“Enough is Enough!” Reporting on the CFA Nov. 17 Strike at CSU DH
The California Faculty Association, union friends, and concerned students successfully shut down two CSU campuses today with the clear message “Enough is Enough!” The flawed management of the CSU needs some careful scrutiny as executives get bonuses and students get tuition increases. Chancellor Reed, who professed to the media this week that no faculty would participate in the strike actions at CSU Dominguez Hills and CSU East Bay, was in for a big surprise today as hundreds of strikers picketed the entrances to two campuses. This is the day after the CSU Board of Trustees voted to raise student tuition fees again — this time 9%— even before the California legislature cut the CSU budget.
Today’s message —Enough is enough— reflects more than anger at Chancellor Reed’s refusal to grant a quarter percent raise out of a $4.5 billion CSU state budget. It is anger at being called ‘greedy and irresponsible’ by executives who give themselves significant bonuses, equity increases and raises rather than support courses for students and the faculty who teach them. It is time for CSU management to get its priorities straight. Enough is enough!
Since becoming the head of the CSU in 1998, Chancellor Reed has overseen an increase in student tuition of over 263%. In fact, since 1998 (adjusting for inflation) student fees have increased 106% while faculty salaries have fallen 10%. Meanwhile, administrators have enjoyed a 23% pay increase. One egregious example of management’s misplaced priorities is the recent $100,000 bonus given to the new San Diego State president on the same day the CSU Board of Trustees voted to increase student tuition by 12%. In fact, the CSU spent $75 million less on faculty pay last year than in 2007 due to layoffs—while the student-faculty ratio continues to increase.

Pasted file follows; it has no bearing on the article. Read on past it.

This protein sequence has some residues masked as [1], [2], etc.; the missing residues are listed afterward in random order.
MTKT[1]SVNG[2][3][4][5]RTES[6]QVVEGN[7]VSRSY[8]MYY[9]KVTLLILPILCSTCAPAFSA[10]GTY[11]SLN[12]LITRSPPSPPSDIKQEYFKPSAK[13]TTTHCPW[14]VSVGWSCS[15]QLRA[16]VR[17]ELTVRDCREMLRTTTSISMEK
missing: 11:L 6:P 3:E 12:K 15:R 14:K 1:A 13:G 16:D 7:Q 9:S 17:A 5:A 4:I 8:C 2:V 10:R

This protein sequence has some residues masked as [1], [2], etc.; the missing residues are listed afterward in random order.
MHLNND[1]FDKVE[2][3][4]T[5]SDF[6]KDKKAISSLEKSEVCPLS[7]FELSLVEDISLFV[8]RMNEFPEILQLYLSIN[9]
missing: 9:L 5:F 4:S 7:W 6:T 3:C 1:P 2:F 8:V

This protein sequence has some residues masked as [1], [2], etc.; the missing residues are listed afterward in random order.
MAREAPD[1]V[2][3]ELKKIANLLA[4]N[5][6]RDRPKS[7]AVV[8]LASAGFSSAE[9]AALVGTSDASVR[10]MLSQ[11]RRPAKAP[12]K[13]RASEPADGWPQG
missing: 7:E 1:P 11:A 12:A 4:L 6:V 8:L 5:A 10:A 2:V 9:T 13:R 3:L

So enough is enough! Selfish management priorities are costing Californians access to quality public higher education. Buildings are crumbling, technology infrastructure in the classroom needs updating, faculty need support to improve their courses and to maintain their expertise, students need mentoring. Instead, the Chancellor uses his Executive Order power, without any state legislative oversight, to enact new and expensive programs with questionable efficacy. Mandatory Early Start, for example, is a new program that requires all entering freshman who need remedial education courses to take a 1-unit summer course before they can ‘start’ in fall 2012. This is an example of an absurd waste of taxpayer money. Another new plan, CSU Online, may set up a new corporation to sell the ‘CSU brand’ to foreign students and the military, funneling needed resources away from campuses to a virtual CSU. And the Chancellor just hired yet another administrator, this time for the new CSU Online initiative, at a time when costly experimental programs siphon money from courses that students need to graduate.
These facts and others have led members of the California Faculty Association to vote 93% in favor of going on strike. We are not going to stand for continued disrespect and erosion of our rights and the quality of the CSU. Faculty, librarians, counselors and coaches — their knowledge and dedication to students —are the value in the CSU, not new experimental programs of dubious merit or expensive executives. The question now is will our elected representatives in Sacramento and the good citizens of California decide to exercise some oversight over a Chancellor who has failed the CSU.